What is the Probability that Small Proteins would have Formed by Chance in the Primordial Soup? 

by Laurence D Smart B.Sc.Agr., Dip.Ed., Grad.Dip.Ed
Email: laurence@unmaskingevolution.com
Webpage: www.unmaskingevolution.com
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(A) What is the probability that a single protein formed when 100 amino acid randomly joined together?
(1) There are 20 different amino acids that make up the proteins in living things. (Remember, these had to form by chance in the first place).
(2) \ there are 20100 different proteins that can be made from 100 amino acids
(3) This is » 10130 different proteins
(4) \ the probability that a 100 amino acid protein will form by chance = 1 in 10130
(5) This means (according to probability) that to form one specific 100 amino acid protein, 10130 will need to form randomly before the right one forms.
(B) Evolution proposes that many of these proteins came together by chance and then evolved into cells.
(1) But, for a cell to form in the primordial soup:
(i) The many proteins that make it all had to form by chance, &
(ii) Each protein had to form by chance right next to each other
(2) The probability that numerous things will occur by chance is the multiple of each occurring.
(3) \ the chance that 2 different (but correct) proteins form by chance
= the chance of each forming multiplied together.
(4) This = 10130 x 10130 = 10260
(5) So, as a cell is made up of many proteins, it isn't hard to see that the chances are impossible.
viz  10130 x 10130 x 10130 x 10130 x 10130 x 10130 x 10130 x 10130 ............
This is an unimaginable number.
(6) It is now easy to see why Sir Fred Hoyle doesn't believe that life evolved on Earth:
"[T]here are about two thousand enzymes, and the chance of obtaining them all in a random trial is only one part in (1020)2000 = 1040,000, an outrageously small probability that could not be faced even if the whole universe consisted of organic soup." [F. Hoyle & C. Wickramasinghe (1981), "Evolution From Space", J.M. Dent & Sons: London p:24]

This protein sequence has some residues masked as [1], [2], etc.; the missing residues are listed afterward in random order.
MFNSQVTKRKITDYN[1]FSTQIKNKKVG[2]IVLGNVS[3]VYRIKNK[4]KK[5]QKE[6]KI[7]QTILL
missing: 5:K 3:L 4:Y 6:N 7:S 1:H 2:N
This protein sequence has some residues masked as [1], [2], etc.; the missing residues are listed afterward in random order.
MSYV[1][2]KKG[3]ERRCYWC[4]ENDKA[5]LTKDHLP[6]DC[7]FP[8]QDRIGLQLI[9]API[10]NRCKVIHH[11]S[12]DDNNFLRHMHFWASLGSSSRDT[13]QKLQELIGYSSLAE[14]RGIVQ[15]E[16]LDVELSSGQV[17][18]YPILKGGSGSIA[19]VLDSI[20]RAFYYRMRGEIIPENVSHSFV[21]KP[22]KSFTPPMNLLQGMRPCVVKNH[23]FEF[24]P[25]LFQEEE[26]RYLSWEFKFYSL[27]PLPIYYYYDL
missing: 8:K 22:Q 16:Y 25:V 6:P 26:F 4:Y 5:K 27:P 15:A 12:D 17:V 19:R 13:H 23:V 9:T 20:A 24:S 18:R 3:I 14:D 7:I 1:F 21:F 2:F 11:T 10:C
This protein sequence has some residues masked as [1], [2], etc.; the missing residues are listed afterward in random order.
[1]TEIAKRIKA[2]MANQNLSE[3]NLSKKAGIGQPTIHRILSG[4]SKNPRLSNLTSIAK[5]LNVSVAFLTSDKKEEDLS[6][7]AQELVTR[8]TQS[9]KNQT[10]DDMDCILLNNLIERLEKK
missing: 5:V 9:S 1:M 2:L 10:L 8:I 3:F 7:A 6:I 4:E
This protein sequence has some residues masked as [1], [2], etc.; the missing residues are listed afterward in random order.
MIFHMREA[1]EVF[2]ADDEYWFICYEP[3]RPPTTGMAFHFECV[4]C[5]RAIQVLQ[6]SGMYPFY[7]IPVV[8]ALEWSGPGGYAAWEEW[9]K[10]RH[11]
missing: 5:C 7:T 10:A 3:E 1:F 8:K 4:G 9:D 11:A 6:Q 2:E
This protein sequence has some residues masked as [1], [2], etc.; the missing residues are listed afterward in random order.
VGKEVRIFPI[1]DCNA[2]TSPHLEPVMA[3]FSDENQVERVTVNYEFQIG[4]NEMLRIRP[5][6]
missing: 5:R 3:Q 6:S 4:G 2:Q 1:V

(C) How big is a pile of 10130 protein molecules  a bucket full??
(1) What would be the size of the 10130 rubbish proteins that would need to form by chance to create just 1 (one) specific protein of 100 amino acid?
(2) If we average out the weight of the 20 amino acids to 100 Daltons each, then...
....a protein made of 100 amino acids would weigh 100x100 Daltons on average
(3) This = 104 Daltons
(4) \ 10130 proteins would weigh 10130 x 104 Daltons
(5) This = 10134 Daltons
(6) To turn Daltons weight into grams weight, divide by Avogadro's number  1024
(7) \ 10134 Daltons = 10134 ¸ 1024 = 10110 gm
(8) 10110 gm in kilograms = 10110 ¸ 103 = 10107 kg
(9) Let's assume that the density of the proteins is the same as water (ie 1 gm/cm^{3})
(10) So, as there are 1000 gms in a kilogram, then 1 gm/cm^{3} º 10^{3} kg/cm^{3}
(11) \ 10107 kg occupies a volume of 10107 x 10^{3} cm^{3} = 10104 cm^{3}
(12) Now, 1 km^{3} = 105 x 105 x 105 cm^{3} = 1015 cm^{3}
(13) \ the volume of these 10130 proteins = 10104 ¸ 1015 km^{3} = 1099 km^{3}
(14) If these proteins formed a solid cube, each side would measure ^{3Ö }1099 kilometres
(15) This = 1033 km
(16) How long is 1033 km?
If 1 light year = 1013 km, then 1033 km = 1033 ¸ 1013 = 1020 light years
This means that 10^{130} proteins would form a cube
with 10^{20} light year sides
This can be visualized as:
AND THIS IS TO FORM JUST ONE TINY PROTEIN MOLECULE
Imagine how much rubbish protein would need to form by chance over millions of years before the right ones formed (next to each other),  before evolving into the first cell?
SOURCE: Professor F. de Angelis, "The Origin of Life by Evolution: an obstacle to the development of science" (English translation), F. de Angelis: Camucia (Italy) 1995 p:104105